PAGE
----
Look for repeated patterns that you can learn from. Spam engines, for example, index characteristics of spam messages (including text, subject line, sender information, etc.) and look at how many users marked a similar message as spam in order to to identify a potentially spam email.
Uber’s approach to customer service relies on identifying the best solution for a specific problem based on previous actions of customer service agents.
2. Get the right data set
The success or failure of machine learning relies on the coverage and quality of your data set. A good data set has two characteristics — a comprehensive feature list, and an accurate label.
Features are the input variables to your model. For example, while building a recommendation system, you may want to look at a user’s purchase history, the closest matches for the products they bought, their buying frequency, and so on. Having a comprehensive feature list ensures that the ML model understands enough about the user in order to make a decision.
Labels tell the model the right from the wrong. A machine learning model is trained iteratively on a data set. In each iteration, the model makes a prediction, checks if the prediction is right, and calibrates itself for wrong predictions. It is thus important for the model to know whether or not a prediction is right. Labels convey this information to the model. For a recommender system, this label will be whether the recommended item was indeed purchased. Having the right set of labels influences the model’s performance.
Bonus: Some awesome resources to get you started into what labelled data looks like:
* Kaggle datasets : Huge collection of labelled data on just about anything!
* Quickdraw: Crowdsourced data on line images and strokes.
3. Fake it first
Investing in machine learning models is expensive. Building a dataset with the right features and labels, training the model and putting it in production can range from a few weeks to a few months. It is important to get a signal early on and validate if the model will work. A good idea is to fake the interaction first, for a small set of users.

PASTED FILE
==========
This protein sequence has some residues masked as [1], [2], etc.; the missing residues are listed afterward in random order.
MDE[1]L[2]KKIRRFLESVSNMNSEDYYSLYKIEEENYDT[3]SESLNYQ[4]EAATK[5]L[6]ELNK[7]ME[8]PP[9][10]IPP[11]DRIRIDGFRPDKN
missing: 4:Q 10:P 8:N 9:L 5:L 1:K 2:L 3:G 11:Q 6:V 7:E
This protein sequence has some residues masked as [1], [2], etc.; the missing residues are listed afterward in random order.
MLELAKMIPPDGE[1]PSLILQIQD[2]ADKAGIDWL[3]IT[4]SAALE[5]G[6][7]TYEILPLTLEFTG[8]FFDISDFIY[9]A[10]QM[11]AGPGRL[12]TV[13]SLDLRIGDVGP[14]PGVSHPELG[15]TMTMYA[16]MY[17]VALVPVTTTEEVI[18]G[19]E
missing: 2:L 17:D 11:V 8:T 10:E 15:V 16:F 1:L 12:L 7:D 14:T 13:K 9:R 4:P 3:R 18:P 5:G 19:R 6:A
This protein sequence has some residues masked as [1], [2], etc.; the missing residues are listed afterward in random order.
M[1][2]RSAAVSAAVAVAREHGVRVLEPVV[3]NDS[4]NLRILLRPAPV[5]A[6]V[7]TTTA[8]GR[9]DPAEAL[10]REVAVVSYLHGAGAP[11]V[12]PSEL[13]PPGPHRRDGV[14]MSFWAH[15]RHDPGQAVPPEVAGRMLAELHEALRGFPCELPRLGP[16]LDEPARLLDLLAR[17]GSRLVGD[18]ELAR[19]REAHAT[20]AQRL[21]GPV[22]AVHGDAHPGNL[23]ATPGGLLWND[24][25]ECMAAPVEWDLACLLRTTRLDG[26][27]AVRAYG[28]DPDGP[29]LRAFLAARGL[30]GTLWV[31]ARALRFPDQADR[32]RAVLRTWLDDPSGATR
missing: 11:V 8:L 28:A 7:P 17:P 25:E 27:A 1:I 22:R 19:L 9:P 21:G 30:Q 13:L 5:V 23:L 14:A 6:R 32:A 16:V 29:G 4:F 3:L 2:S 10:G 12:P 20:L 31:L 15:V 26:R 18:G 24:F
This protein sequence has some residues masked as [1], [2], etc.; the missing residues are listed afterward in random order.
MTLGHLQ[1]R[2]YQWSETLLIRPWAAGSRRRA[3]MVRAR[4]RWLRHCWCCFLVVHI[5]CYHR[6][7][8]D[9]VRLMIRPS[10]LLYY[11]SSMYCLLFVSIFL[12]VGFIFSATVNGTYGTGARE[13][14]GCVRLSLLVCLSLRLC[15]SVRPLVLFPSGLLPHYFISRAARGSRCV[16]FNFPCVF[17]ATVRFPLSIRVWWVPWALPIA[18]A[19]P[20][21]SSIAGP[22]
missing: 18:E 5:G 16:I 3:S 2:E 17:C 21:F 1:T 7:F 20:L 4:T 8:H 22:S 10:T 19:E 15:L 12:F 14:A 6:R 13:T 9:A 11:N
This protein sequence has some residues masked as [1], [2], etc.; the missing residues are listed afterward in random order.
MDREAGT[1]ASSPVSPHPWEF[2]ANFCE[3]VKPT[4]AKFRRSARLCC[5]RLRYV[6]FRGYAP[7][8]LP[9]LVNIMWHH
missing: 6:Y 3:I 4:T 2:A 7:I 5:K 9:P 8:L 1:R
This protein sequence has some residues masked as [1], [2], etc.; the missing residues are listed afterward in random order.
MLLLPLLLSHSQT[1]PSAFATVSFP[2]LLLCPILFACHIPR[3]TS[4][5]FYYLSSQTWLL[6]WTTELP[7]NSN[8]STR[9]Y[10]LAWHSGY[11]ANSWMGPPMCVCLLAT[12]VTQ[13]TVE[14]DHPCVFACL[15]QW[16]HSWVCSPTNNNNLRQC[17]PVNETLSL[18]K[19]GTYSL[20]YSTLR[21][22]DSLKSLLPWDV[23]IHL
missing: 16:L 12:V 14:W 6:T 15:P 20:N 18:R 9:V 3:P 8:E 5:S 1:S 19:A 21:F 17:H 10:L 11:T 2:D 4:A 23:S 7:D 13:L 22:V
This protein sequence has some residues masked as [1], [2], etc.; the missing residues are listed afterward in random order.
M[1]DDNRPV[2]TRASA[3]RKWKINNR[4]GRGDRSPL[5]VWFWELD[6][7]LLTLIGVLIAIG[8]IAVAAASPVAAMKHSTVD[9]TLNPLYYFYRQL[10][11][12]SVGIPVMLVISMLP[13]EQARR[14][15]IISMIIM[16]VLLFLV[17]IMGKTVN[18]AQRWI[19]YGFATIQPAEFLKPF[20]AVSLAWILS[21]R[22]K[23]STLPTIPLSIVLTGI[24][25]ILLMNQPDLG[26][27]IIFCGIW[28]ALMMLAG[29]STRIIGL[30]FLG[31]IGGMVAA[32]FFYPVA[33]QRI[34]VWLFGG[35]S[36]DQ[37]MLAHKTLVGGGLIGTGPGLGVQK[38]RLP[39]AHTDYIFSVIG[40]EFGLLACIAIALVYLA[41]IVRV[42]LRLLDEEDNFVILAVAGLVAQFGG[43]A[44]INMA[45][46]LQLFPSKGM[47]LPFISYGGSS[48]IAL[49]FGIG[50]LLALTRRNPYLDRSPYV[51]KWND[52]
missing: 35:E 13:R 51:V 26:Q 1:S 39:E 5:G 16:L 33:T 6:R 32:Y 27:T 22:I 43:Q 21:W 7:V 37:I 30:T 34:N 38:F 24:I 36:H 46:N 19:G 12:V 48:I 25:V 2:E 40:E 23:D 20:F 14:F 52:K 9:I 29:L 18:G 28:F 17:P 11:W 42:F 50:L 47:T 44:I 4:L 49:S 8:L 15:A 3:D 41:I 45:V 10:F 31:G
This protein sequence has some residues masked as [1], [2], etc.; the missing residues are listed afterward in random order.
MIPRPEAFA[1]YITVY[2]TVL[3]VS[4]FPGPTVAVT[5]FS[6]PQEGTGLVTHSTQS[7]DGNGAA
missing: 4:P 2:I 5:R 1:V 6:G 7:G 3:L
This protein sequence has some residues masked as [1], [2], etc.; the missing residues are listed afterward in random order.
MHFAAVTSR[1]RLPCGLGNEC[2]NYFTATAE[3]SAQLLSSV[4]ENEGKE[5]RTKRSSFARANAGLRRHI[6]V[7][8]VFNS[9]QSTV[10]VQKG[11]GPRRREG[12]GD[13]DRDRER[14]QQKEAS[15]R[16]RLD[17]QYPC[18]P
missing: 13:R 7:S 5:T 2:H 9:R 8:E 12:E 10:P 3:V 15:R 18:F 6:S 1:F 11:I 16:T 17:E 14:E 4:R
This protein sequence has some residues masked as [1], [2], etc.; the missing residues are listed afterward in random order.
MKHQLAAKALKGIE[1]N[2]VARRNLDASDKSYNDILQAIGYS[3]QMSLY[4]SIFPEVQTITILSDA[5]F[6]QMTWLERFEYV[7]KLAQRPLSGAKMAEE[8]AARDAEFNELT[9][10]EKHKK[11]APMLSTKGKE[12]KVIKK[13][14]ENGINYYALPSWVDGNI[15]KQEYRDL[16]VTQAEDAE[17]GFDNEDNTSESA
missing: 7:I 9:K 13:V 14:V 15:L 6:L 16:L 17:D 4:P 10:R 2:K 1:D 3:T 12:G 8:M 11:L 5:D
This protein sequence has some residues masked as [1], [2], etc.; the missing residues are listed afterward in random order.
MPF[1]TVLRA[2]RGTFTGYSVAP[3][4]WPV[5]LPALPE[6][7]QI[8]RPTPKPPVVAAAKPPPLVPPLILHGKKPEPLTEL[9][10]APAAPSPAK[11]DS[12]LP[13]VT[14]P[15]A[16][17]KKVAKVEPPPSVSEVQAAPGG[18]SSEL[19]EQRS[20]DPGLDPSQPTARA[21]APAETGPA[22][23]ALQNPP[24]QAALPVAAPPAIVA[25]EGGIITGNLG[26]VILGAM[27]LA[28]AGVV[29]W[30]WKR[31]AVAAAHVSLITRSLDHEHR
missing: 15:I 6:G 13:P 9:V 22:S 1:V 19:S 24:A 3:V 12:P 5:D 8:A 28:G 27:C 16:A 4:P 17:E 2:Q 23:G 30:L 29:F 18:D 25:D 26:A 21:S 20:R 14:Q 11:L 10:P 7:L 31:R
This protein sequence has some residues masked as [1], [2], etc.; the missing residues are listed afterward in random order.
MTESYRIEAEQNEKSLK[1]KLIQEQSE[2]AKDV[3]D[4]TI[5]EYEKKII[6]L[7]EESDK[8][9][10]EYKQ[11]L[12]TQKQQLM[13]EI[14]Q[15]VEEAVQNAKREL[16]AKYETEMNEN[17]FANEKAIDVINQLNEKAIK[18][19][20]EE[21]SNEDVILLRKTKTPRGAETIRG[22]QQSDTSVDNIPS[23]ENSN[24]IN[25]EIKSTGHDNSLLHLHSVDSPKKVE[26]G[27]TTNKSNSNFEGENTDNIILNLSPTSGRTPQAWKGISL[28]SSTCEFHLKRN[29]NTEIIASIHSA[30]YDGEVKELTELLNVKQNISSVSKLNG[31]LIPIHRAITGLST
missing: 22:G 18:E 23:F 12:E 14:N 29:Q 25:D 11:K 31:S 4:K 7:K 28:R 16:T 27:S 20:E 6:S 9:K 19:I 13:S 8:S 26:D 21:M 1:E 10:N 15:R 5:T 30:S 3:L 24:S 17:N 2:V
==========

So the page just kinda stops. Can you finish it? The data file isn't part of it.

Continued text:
For personalization, have a list of items ready for a user to select, based on what they selected last. Simple rule-based engines are often the first steps to evolution into a more complex machine learning model. Some examples of rule-based recommenders:
- If the user bought pasta, they probably need cheese too
- A user buys toothpaste once a month, so we recommend it to them a month after their last purchase
- A user always pays by credit card, so we surface that as the default payment option next time
It’s obvious that we cannot write simple rules to cover every case — and that is when the power of machine learning can be used best — but a few simple rule based proxies go a long way into validating the outcome of the machine learning approach.
For automating customer flows, it may be a good idea to ask a human on the other side to do exactly what an automation would do — and nothing else. Companies often test if they should build chatbot through a controlled release with a human answering questions on the other side.
The idea is to test if users respond positively to machine learning. While these techniques might not give the best results, they are important for getting a signal. Getting a signal early on can save time and effort, and help correct the vision and direction of the product. This is your best shot at guaranteeing returns on the investment put into building a machine learning system.
Check out part two right here.